Neither of these backgrounds truly prepares the vocal director for what he or she will encounter in music directing today’s musical theatre. In my experience, the training you receive in the breathing mechanism and support is still extremely useful from both camps in your support of the singers in a musical. Beyond that, many if not most of the techniques and skills most sought after and prized in the choral and classical worlds are ineffective and actually out of place on the musical theatre stage.
There was a time when Broadway technique was so similar to classical technique that people could go back and forth without too much difficulty. The golden age of musical theatre has many soprano, tenor, and baritone roles that should really be sung with a strong classical sense of registration and line, although today’s tastes tend to run in a less mannered direction. The trend in professional musical theatre now seems to be to revive a Rodgers and Hammerstein musical and have everyone sing all the big songs (arias, really) parlando style without a sense of line and tone, which is the opposite of what those pieces really were meant to do, because they are the direct descendants of operetta.
There have been belters for a long time in musical theatre, (Ethel Merman, anyone?) existing side by side with classical style singers, but when more popular styles began to find their way into the musical theatre in the 1960s, similarities of technique between classical singing and musical theatre quickly began to disappear, and in their place came a very exciting, very American style of singing, which tends to be very bright, tends to have a mix of head and chest registrations, generally bringing much more of the exciting chest register into the high-middle range of both genders. The difficult practice of doing this without straining or sounding forced is the true art of singing in this style, and the practitioners of this style of singing are artists in every sense. So many of them have found a way to sing in this exciting, chest heavy style for decades without vocal injury that we must concede that there is a way to do it that is healthy.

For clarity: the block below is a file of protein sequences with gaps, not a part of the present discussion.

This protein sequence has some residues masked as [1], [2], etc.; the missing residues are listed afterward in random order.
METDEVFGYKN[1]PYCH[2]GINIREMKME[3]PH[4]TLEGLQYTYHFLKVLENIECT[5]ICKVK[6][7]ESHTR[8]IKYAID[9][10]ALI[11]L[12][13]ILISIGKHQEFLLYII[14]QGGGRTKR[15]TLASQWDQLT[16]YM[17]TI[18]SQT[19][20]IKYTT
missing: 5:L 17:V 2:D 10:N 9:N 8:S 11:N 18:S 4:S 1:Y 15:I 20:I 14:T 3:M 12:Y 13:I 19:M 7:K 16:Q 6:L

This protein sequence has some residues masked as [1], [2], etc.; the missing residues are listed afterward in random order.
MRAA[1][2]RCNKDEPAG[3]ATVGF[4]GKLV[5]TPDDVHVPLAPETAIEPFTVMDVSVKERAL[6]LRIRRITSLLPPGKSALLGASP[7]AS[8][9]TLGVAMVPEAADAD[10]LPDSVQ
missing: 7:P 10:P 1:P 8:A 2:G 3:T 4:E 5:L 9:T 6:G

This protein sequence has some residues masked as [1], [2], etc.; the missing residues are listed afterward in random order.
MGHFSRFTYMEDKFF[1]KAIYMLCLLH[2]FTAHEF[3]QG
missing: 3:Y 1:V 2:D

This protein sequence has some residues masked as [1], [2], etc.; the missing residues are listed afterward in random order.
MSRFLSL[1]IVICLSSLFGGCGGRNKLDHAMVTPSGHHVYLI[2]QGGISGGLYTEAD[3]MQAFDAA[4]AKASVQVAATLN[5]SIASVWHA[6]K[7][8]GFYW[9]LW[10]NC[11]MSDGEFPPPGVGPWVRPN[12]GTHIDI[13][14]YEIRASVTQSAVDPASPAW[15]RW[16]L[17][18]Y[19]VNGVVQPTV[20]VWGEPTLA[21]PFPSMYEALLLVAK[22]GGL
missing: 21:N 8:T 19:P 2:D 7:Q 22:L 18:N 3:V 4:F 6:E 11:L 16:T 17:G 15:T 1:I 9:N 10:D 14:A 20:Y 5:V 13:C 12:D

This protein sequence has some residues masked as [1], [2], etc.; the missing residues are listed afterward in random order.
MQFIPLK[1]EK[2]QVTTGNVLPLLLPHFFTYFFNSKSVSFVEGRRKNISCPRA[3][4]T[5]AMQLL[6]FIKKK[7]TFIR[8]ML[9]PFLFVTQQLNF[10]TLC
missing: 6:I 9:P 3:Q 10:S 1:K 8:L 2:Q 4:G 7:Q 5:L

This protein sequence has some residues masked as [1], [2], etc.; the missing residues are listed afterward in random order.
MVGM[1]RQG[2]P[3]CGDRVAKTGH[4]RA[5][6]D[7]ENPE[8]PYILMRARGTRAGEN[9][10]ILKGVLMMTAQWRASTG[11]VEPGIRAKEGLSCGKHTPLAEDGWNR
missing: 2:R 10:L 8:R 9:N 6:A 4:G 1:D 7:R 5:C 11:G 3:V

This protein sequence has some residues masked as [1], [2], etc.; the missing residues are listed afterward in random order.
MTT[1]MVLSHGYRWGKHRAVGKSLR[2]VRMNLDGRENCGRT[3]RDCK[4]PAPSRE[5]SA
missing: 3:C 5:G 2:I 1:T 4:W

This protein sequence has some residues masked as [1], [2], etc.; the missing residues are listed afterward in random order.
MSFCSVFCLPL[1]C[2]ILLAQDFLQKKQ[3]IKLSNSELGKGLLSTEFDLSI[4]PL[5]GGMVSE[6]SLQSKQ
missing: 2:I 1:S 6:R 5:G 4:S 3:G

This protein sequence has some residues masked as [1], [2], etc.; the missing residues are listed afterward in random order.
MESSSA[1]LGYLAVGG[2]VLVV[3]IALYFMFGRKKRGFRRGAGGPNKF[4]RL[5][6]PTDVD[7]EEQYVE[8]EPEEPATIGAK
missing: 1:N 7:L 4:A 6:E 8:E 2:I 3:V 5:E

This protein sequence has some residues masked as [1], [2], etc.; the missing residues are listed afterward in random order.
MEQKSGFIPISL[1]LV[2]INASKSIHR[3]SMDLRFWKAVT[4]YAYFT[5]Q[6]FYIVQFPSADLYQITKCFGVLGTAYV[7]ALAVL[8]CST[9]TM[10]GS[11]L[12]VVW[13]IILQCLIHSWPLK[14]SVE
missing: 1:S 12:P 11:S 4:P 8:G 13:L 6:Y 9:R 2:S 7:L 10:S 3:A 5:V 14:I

Unfortunately, we find ourselves pedagogically in a very sticky situation, particularly if our ideals about singing choral music conflict with our tastes in choosing musicals. Most choral directors I know love Broadway musicals. It’s really the same demographic; people who like music, like group activities, people who are a little dramatic. These young choral directors are teaching their students all day about singing with a round, beautiful tone like a boy soprano, and then when school is out, these same children are expected to perform in a musical which was written to employ the kinds of vocal technique that are in some ways exactly and diametrically opposed to the techniques they were being taught in their choir class. And it puts these kids in a quandary. Telling kids to sing louder, louder, louder so that they can be exciting and audible in the back row is a mixed message against the admonition that they remain constantly in a pretty head voice. The two things don’t go together. And when the kids bring home the cast recording, as we know they will, they will be hearing and internalizing the greatest practitioners of the new art form singing the music stylistically correctly, and not the way you’ve been telling them to sing in choir class.